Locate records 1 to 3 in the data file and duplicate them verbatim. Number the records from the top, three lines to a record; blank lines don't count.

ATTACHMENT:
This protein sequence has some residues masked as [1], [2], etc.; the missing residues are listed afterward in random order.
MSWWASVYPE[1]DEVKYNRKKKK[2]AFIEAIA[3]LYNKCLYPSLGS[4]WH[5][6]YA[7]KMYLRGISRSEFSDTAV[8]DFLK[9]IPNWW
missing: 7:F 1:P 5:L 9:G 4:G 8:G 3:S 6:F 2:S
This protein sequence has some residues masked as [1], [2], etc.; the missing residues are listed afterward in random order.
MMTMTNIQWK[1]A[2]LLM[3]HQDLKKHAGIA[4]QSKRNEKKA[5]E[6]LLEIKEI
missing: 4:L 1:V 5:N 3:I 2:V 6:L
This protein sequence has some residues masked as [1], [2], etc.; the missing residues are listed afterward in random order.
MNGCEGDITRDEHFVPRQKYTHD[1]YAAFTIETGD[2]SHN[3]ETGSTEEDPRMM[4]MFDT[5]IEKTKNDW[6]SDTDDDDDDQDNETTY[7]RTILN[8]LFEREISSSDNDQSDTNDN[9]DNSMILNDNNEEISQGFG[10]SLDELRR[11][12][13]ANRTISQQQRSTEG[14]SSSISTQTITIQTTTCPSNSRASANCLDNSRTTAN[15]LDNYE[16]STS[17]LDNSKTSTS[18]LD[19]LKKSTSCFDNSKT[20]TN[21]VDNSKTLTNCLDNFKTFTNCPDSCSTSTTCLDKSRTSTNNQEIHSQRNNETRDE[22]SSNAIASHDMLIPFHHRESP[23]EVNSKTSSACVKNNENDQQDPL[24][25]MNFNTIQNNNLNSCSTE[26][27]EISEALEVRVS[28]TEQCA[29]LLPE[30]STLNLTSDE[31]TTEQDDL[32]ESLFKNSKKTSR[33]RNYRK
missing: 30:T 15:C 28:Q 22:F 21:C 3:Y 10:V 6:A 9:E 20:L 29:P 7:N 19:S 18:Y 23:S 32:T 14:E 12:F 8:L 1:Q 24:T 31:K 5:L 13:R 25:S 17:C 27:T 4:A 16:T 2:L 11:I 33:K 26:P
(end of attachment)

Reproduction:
This protein sequence has some residues masked as [1], [2], etc.; the missing residues are listed afterward in random order.
MSWWASVYPE[1]DEVKYNRKKKK[2]AFIEAIA[3]LYNKCLYPSLGS[4]WH[5][6]YA[7]KMYLRGISRSEFSDTAV[8]DFLK[9]IPNWW
missing: 7:F 1:P 5:L 9:G 4:G 8:G 3:S 6:F 2:S
This protein sequence has some residues masked as [1], [2], etc.; the missing residues are listed afterward in random order.
MMTMTNIQWK[1]A[2]LLM[3]HQDLKKHAGIA[4]QSKRNEKKA[5]E[6]LLEIKEI
missing: 4:L 1:V 5:N 3:I 2:V 6:L
This protein sequence has some residues masked as [1], [2], etc.; the missing residues are listed afterward in random order.
MNGCEGDITRDEHFVPRQKYTHD[1]YAAFTIETGD[2]SHN[3]ETGSTEEDPRMM[4]MFDT[5]IEKTKNDW[6]SDTDDDDDDQDNETTY[7]RTILN[8]LFEREISSSDNDQSDTNDN[9]DNSMILNDNNEEISQGFG[10]SLDELRR[11][12][13]ANRTISQQQRSTEG[14]SSSISTQTITIQTTTCPSNSRASANCLDNSRTTAN[15]LDNYE[16]STS[17]LDNSKTSTS[18]LD[19]LKKSTSCFDNSKT[20]TN[21]VDNSKTLTNCLDNFKTFTNCPDSCSTSTTCLDKSRTSTNNQEIHSQRNNETRDE[22]SSNAIASHDMLIPFHHRESP[23]EVNSKTSSACVKNNENDQQDPL[24][25]MNFNTIQNNNLNSCSTE[26][27]EISEALEVRVS[28]TEQCA[29]LLPE[30]STLNLTSDE[31]TTEQDDL[32]ESLFKNSKKTSR[33]RNYRK
missing: 30:T 15:C 28:Q 22:F 21:C 3:Y 10:V 6:A 9:E 20:L 29:P 7:N 19:S 18:Y 23:S 32:T 14:E 12:F 8:L 1:Q 24:T 31:K 5:L 13:R 25:S 17:C 27:T 4:A 16:T 2:L 11:I 33:K 26:P